Projectiles vertical projection

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Projectiles
A body that is projected through a gravitational field is known as a projectile. We will look for the
present at the case of an un-powered projectile such as a stone and ignore the effects of air
resistance.
The vertical acceleration is due to the gravitational attraction of the Earth and is called the
acceleration due to gravity (g). The value of g decreases as the distance from the centre of the
Earth increases, but if we restrict our considerations to points close to the Earth's surface its
value is sensibly constant and has a value of about 9.81 ms-2 (often simplified to 10 ms-2)
Since this acceleration is produced by the gravitational field of the Earth it may also be called
the gravitational intensity (units N kg-1). The value of g can vary due to the following factors:
(a) distance above sea level - g is less up a mountain or in a satellite or plane;
(b) on the equator - the distance from the centre of the Earth is greater here, because of the
non-spherical shape of the Earth, and g is smaller;
(c) above mineral deposits there is a greater attraction and so g is larger;
(d) the centripetal force of the rotating Earth causes a variation in g from Equator to pole.
Object projected vertically upwards
We will look first at the case of an object that is projected vertically upwards.
Initial vertical velocity = u
We will call time of flight 2t, (in other words the time to return to the ground again) and so the
time to reach the top is t. You should understand that it will take the same time for the projectile
to reach the top of its path as it will to return to the ground again.
Velocity at the top of the path (v) = 0, it is not moving at this point.
1. Maximum height reached (h)
Since the time to reach the maximum height is the same for an object released from rest at that
height to fall to the ground we can use:
Using h = ½ gt2
Alternatively if we know the initial velocity.
v2 = u2 + 2as with s = h and v = 0 at the top of the path and a = -g then:
h = u2/2g
notice the negative sign because the object is slowing down as it rises, g acts in the opposite
direction to the velocity of the projectile. Also remember that the acceleration of the projectile is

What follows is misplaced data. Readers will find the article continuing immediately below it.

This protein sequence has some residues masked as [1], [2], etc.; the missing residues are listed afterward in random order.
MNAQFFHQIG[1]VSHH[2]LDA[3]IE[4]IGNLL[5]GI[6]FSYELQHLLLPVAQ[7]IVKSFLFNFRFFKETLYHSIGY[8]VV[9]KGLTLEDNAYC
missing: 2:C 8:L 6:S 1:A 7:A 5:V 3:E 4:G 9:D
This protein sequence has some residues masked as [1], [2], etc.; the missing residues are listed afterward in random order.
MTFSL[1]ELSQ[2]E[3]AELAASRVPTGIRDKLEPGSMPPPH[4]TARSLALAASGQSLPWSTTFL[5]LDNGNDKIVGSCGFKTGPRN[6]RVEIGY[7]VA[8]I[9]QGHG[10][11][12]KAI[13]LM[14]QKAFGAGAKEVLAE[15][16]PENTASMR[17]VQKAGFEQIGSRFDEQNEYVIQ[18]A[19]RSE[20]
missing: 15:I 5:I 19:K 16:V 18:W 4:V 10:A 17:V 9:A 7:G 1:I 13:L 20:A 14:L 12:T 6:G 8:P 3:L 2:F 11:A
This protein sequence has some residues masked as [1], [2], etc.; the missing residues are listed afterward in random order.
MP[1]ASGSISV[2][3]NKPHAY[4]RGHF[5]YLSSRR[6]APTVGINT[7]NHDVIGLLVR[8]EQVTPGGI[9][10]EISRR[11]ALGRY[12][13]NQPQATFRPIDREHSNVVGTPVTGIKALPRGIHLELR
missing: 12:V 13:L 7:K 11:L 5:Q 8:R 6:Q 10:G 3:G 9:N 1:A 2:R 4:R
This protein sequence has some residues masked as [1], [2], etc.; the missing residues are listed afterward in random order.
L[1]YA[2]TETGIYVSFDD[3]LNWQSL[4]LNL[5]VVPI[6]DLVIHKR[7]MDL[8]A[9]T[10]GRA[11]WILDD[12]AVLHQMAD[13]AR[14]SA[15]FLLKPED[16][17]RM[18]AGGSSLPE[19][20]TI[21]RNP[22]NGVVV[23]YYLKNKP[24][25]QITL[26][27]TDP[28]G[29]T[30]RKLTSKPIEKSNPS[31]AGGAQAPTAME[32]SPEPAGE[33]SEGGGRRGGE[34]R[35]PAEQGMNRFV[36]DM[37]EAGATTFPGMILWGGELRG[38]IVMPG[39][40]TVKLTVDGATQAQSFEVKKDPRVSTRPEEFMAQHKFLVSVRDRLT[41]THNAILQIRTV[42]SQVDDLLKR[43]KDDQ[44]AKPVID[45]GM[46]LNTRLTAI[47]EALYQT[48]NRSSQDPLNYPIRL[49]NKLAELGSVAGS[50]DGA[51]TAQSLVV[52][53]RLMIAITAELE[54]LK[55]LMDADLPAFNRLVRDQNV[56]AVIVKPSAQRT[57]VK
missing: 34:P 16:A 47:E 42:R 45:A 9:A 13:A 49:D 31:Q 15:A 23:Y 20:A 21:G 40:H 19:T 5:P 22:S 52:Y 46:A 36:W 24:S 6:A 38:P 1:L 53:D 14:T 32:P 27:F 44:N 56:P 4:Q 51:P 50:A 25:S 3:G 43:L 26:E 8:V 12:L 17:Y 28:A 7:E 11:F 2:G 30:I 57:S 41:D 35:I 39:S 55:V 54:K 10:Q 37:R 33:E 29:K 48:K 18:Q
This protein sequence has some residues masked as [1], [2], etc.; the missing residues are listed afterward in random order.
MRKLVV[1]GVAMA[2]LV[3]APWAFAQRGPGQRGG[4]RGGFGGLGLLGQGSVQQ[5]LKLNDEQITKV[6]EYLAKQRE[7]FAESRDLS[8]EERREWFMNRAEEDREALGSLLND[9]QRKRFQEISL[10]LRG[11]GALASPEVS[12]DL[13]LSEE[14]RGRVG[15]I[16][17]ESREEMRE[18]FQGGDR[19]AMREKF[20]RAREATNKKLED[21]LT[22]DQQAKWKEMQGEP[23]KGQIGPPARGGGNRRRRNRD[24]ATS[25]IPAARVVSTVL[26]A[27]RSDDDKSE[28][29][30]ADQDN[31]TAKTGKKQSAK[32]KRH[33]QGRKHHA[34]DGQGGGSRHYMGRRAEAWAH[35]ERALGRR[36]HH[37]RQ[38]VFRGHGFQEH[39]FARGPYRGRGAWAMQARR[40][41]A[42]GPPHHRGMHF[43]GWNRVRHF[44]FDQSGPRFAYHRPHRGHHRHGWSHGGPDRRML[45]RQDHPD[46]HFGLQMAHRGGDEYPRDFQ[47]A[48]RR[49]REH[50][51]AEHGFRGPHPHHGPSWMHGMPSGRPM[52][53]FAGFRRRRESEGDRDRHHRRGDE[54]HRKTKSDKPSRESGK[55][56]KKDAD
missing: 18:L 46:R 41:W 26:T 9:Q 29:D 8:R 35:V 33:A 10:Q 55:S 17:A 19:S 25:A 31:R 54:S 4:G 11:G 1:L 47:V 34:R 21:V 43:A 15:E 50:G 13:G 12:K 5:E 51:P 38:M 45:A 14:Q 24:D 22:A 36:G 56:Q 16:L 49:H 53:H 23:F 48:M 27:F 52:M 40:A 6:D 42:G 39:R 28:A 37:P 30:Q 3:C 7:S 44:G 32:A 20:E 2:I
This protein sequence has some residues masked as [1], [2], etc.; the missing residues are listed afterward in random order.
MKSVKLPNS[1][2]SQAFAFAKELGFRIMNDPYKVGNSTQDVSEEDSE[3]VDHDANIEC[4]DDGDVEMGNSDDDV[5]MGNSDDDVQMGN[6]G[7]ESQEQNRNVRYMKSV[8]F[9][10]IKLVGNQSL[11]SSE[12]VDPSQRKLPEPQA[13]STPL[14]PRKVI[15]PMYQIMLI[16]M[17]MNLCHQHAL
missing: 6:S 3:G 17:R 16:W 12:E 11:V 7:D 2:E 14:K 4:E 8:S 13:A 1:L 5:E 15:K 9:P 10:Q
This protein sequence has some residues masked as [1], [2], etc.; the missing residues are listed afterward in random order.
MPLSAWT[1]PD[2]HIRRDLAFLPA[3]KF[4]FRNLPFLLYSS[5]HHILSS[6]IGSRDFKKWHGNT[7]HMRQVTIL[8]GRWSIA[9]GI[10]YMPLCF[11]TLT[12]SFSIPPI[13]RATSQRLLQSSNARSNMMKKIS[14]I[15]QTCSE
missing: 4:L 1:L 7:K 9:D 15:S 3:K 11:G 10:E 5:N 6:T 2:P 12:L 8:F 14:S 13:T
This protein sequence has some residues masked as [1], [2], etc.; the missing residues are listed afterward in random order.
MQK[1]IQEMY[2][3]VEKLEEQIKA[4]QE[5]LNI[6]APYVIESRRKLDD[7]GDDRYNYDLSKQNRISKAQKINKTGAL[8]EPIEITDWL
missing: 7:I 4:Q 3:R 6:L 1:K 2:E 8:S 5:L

9.8 ms-2 towards the ground throughout the trajectory, even at the very top.
Example problem
A ball is thrown vertically upwards with an initial velocity at 30 ms-1 Calculate:
(a) the maximum height reached,
(b) the time taken for it to return to the ground.
(a) Using v2 - u2 + 2as,
0 = 900 - 2x10xs 20s= 900
s =45m
Notice that at the maximum height the vertical velocity is zero and that the acceleration due to gravity
is negative since it acts to retard the ball.
(b) Using v = u + at,
30 = -30 + 10t
t = 6s
Remember that the ball must return to the ground with the same speed with which it left it.
1
2. Any other height than the maximum
h = ut + ½ gt2
v2 = u2 + 2gh
where as before when the numbers are put into the equation g = - 9.8 ms-2.
Example problem
A balloon is going up at a steady velocity of 12 ms -1 at a height of 32 m above the ground when an
object is dropped from it. How long does it take for the object to reach the ground?
Consider first the time taken to return to the 32 m level.
v = 12ms-1 u = -12ms-1 (notice the minus sign that allows for the different direction of u and v. It does
not matter which one you choose to be minus as long as g is also made plus or minus).
Therefore taking g = 10 ms-2 from v = u+ at we have: 12 = - 12 + 10t
Therefore t = 2.4 s.
Now it falls to the ground.
Using s = ut + ½ at2
32 = 12t+ 5t2
This is solved to give t = 1.65 or - 4.00s. The negative value indicates a time before it passed the 32
m level, which is clearly of no physical significance here.
Therefore the total time = 1.6 s +2.45 s = 4s
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